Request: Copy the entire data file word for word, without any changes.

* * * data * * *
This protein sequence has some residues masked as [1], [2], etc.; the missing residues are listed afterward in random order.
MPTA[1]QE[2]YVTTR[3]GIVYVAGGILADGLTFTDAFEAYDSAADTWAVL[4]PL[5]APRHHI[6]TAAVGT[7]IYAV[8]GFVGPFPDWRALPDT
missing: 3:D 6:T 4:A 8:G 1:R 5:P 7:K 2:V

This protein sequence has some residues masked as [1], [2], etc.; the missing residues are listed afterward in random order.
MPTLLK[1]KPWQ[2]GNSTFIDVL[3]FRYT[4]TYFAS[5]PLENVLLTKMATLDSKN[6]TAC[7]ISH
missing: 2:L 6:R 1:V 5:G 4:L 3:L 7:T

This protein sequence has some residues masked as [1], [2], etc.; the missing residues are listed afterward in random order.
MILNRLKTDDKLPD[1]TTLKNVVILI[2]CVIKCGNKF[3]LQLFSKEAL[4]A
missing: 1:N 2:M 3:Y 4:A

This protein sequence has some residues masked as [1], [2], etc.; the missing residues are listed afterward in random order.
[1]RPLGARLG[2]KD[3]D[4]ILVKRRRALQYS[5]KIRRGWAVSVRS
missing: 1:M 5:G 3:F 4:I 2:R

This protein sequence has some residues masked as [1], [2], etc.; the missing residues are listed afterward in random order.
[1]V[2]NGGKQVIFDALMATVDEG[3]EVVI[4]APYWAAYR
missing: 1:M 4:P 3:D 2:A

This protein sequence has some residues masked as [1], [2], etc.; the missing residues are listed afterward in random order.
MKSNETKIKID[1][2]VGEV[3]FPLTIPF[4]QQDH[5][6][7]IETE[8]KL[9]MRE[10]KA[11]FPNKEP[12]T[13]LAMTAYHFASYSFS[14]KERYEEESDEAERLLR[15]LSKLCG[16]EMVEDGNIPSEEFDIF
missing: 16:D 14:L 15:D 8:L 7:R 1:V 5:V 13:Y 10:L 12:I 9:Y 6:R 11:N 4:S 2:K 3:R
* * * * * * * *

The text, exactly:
This protein sequence has some residues masked as [1], [2], etc.; the missing residues are listed afterward in random order.
MPTA[1]QE[2]YVTTR[3]GIVYVAGGILADGLTFTDAFEAYDSAADTWAVL[4]PL[5]APRHHI[6]TAAVGT[7]IYAV[8]GFVGPFPDWRALPDT
missing: 3:D 6:T 4:A 8:G 1:R 5:P 7:K 2:V

This protein sequence has some residues masked as [1], [2], etc.; the missing residues are listed afterward in random order.
MPTLLK[1]KPWQ[2]GNSTFIDVL[3]FRYT[4]TYFAS[5]PLENVLLTKMATLDSKN[6]TAC[7]ISH
missing: 2:L 6:R 1:V 5:G 4:L 3:L 7:T

This protein sequence has some residues masked as [1], [2], etc.; the missing residues are listed afterward in random order.
MILNRLKTDDKLPD[1]TTLKNVVILI[2]CVIKCGNKF[3]LQLFSKEAL[4]A
missing: 1:N 2:M 3:Y 4:A

This protein sequence has some residues masked as [1], [2], etc.; the missing residues are listed afterward in random order.
[1]RPLGARLG[2]KD[3]D[4]ILVKRRRALQYS[5]KIRRGWAVSVRS
missing: 1:M 5:G 3:F 4:I 2:R

This protein sequence has some residues masked as [1], [2], etc.; the missing residues are listed afterward in random order.
[1]V[2]NGGKQVIFDALMATVDEG[3]EVVI[4]APYWAAYR
missing: 1:M 4:P 3:D 2:A

This protein sequence has some residues masked as [1], [2], etc.; the missing residues are listed afterward in random order.
MKSNETKIKID[1][2]VGEV[3]FPLTIPF[4]QQDH[5][6][7]IETE[8]KL[9]MRE[10]KA[11]FPNKEP[12]T[13]LAMTAYHFASYSFS[14]KERYEEESDEAERLLR[15]LSKLCG[16]EMVEDGNIPSEEFDIF
missing: 16:D 14:L 15:D 8:L 7:R 1:V 5:V 13:Y 10:L 12:I 9:Y 6:R 11:N 4:S 2:K 3:R